alienate


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alienate

(āl′ē-ĕ-nāt″) [L. alienus, someone else's, alien]
To isolate, estrange, or dissociate.
References in periodicals archive ?
99) and How To Lose Friends & Alienate People on Blu-ray (rrp pounds 24.
Clearly, a decision that would permanently alienate property in favor of a daughter making a religious profession had to be carefully monitored.
The disappointing outcomes of the Russian and German case studies suggest that a failure to maintain adequate nonviolent discipline can reduce the probability of achieving a movement's ultimate objectives because it alienates potential domestic and external supporters.
Curb Your Enthusiasm'' may alienate those who like their comedy with less bite, but for them, the WB has resurrected ``Family Affair,'' and they're welcome to it.
Thus Billingsley now has two choices: Either he can raise prices and alienate his loyal clientele (which consists largely of retirees on fixed incomes), or he can close up shop altogether.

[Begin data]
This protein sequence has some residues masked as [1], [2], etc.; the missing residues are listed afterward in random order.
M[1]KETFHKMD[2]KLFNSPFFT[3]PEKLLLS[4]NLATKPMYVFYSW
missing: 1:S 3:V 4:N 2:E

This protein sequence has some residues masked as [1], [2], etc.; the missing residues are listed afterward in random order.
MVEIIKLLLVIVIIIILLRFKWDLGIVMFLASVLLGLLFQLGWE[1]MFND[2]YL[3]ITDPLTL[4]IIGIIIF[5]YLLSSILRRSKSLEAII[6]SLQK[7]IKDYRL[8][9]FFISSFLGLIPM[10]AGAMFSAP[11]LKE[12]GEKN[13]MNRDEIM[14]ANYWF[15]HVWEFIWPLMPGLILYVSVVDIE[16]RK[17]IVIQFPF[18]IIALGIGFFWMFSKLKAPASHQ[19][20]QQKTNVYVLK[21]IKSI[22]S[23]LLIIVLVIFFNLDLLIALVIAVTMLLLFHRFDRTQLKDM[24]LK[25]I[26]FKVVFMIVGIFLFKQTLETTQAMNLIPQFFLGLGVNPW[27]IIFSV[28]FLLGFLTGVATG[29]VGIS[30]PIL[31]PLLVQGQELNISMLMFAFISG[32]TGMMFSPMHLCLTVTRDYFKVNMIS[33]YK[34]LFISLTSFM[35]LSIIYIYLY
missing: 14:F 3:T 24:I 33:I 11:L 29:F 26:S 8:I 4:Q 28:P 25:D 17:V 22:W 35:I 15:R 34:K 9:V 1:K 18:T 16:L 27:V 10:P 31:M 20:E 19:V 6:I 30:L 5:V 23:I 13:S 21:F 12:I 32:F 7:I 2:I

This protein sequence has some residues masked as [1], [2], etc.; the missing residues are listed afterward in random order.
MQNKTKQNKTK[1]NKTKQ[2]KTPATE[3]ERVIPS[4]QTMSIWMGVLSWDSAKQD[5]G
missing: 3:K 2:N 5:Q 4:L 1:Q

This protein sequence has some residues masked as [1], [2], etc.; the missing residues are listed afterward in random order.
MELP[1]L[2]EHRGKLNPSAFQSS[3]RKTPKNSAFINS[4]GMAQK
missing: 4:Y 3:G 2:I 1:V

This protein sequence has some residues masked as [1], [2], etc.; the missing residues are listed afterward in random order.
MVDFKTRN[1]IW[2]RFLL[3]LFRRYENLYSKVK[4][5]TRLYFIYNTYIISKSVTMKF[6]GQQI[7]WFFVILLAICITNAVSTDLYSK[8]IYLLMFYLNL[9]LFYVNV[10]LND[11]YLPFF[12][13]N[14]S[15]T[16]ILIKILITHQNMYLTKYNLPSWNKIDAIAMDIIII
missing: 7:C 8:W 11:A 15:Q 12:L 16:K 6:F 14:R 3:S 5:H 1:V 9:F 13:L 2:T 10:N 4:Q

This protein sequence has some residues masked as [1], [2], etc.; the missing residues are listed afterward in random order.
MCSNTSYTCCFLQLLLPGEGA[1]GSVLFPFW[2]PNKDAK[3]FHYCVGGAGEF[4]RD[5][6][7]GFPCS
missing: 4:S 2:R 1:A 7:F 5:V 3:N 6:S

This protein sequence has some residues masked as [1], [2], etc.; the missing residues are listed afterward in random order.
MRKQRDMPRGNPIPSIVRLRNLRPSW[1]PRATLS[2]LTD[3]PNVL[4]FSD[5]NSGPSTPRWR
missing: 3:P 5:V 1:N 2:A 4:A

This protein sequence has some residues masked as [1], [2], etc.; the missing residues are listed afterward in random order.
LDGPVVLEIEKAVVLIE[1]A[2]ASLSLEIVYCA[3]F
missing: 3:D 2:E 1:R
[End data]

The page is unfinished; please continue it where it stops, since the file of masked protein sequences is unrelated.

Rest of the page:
The insult to Parks only served to alienate Hahn from one of his most loyal constituencies, L.
Finally, commodity fetishism alienates us from nature, as we destroy it both in producing our products and in speedily throwing them away.
Sports Minister Gregory Campbell said the Team GB title applied to the UK's competitors excludes and alienates people from here.
At its most didactic, feminist art alienates the male portion of its audience; but when it entices, it's at women's expense.
Every time an incident occurs, it only alienates the Muslim community more.
It's their objectionable behaviour that alienates them from us.